COMIC REVIEW: Star Wars Annual #1 – I Was Naive | FanboysInc

COMIC REVIEW: Star Wars Annual #1 – I Was Naive

By Jeff Ayers

COMIC REVIEW: Star Wars Annual #1 - I Was Naive

Writer: Kieron Gillen

Artist: Angel Unzueta

Colors: Paul Mounts


Marvel Comics

Still taking place in the grey area between the events of A New Hope and Empire Strikes Back, Star Wars Annual #1 deviates from our normal story following the main characters and their adventures, and introduces a new one: Rebel Spy, Eneb Ray.

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Ray has been working deep undercover as Tharius Demo, an Imperial lackey that has unique access to a lot of sensitive information that the Rebels can use. He talks directly to Princess Leia, who has been at the head of the rebellion since the destruction of the Death Star. They learn that anti-Imperial senators are being held in a high security prison on Coruscant, and Leia wants Ray to do what he does best: infiltrate and extract the senators at any cost.

COMIC REVIEW: Star Wars Annual #1 - I Was Naive

What happens next is a series of high stakes, spy-generated action sequences, that play very well from panel to panel. Even though we don’t know this Eneb Ray character, his internal monologue helps to hold the reader’s hand and introduce his intentions, and his true nature, at a much easier pace. The craziest stuff happens near the end, when the Emperor himself of all people shows up to try and put an end to this prison break, and expose the Rebellion to a scared and subservient populace. The entire story takes place in one night, and fits perfectly into the time frame in which it is supposed to exist. There is even a slight open-ended feel to the conclusion, allowing the events that happened within the pages of Star Wars Annual #1 to possibly have reproductions on future books in the Star Wars series.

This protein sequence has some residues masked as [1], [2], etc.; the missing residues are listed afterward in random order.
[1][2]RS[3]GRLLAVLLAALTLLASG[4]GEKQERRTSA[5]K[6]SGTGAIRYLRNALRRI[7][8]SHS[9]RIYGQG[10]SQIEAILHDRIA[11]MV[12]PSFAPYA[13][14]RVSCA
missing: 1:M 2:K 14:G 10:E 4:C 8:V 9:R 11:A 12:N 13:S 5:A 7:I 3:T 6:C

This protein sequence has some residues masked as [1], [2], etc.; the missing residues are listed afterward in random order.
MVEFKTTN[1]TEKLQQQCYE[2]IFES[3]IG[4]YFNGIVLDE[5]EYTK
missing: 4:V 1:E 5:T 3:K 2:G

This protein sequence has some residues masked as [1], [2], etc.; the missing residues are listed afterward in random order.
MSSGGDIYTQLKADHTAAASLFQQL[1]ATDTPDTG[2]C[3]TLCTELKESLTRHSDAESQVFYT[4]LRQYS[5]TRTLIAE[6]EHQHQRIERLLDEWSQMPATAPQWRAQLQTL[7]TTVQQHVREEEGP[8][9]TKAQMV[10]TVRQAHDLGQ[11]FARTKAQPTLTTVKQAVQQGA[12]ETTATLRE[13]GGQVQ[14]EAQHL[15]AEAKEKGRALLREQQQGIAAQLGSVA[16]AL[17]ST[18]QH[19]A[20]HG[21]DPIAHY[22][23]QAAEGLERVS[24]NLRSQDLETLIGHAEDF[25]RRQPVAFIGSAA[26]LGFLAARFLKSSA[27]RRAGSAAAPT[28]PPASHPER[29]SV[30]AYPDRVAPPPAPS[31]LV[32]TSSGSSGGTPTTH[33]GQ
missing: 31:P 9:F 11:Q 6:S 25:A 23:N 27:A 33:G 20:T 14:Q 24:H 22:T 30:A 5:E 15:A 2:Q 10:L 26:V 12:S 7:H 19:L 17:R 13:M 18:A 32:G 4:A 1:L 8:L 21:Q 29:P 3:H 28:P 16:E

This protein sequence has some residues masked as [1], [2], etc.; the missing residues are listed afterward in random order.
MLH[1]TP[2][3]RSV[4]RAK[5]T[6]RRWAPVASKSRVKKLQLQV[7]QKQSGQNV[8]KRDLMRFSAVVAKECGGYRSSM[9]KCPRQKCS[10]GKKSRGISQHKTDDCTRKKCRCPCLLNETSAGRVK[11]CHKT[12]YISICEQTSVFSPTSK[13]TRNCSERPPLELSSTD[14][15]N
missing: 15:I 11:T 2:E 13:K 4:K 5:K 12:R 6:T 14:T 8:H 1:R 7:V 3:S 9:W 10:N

COMIC REVIEW: Star Wars Annual #1 - I Was Naive

The “Best There Is”: For a stand-alone story, and especially one that deviated so far away from the events that have been happening in the pages of Star Wars, it was refreshing to see new characters continue to be entertaining and engaging. Gillen does a great job keeping the tone from the main series, and still injecting enough new material into the mix to make it fun and interesting. The art was much more “comic” based than the main series though, trading the semi-realism for some flashy colors and action. But both Unzueta and Mounts do a great job accenting the story Gillen is trying to tell, and the entire issue makes sure you have fun from beginning to end.

The “Isn’t Very Nice”: The revelation that the Emperor makes a face to face in this issue works only so-so, and that is being nice about it. All we know of this incredibly evil character is that he always has others do his dirty work, unless it is absolutely necessary for him to show his hand. This seems like a forced way (no pun intended) to shoehorn in a character we haven’t seen much of in the main series, and it really distracts from an otherwise entertaining spy/espionage type story arc. Yet, the promise of seeing both the Emperor and possibly Eneb Ray again, maybe even coming face to face, might make this first Annual have a little more weight to its playful pages.

FBI Score: 7 out of 10. It was a really fun and interesting look at another corner of the universe, set during a single night amid the three years between A New Hope and Empire Strikes Back.  Yet the Emperor’s big reveal in this issue is slightly off-putting, and not a reveal at all, considering how he towers above the new character Eneb Ray on the cover of the book.

Jeff Ayers

Both my parents instilled in me at an early age the awesome power and incredible wonder of the written word. My father sat with me when I was four years old and taught me to enjoy reading with classic comic strips like SPIDERMAN, PEANUTS, B.C. and, later, CALVIN AND HOBBES. My mother exposed me to such classics of literature as Poe, Tolkien, Stoker and Doyle, and I started my own comic collection with allowance money from mowing lawns. I liked Wolverine before it was cool, I watched as Superman died and returned, and huddled under the covers as I turned the pages of SANDMAN. Reading is like oxygen to me, and all genres and formats are welcome and devoured equally. I am the co-host of The DW and Incredible Jeff Show, CEO of Permian Productions, and a reviewer at Graphic Novel Reporter. I am 34 and live in scenic Saratoga Springs New York, where I haunt coffee shops and dive bars and the best comic shop anywhere, The Comic Depot.

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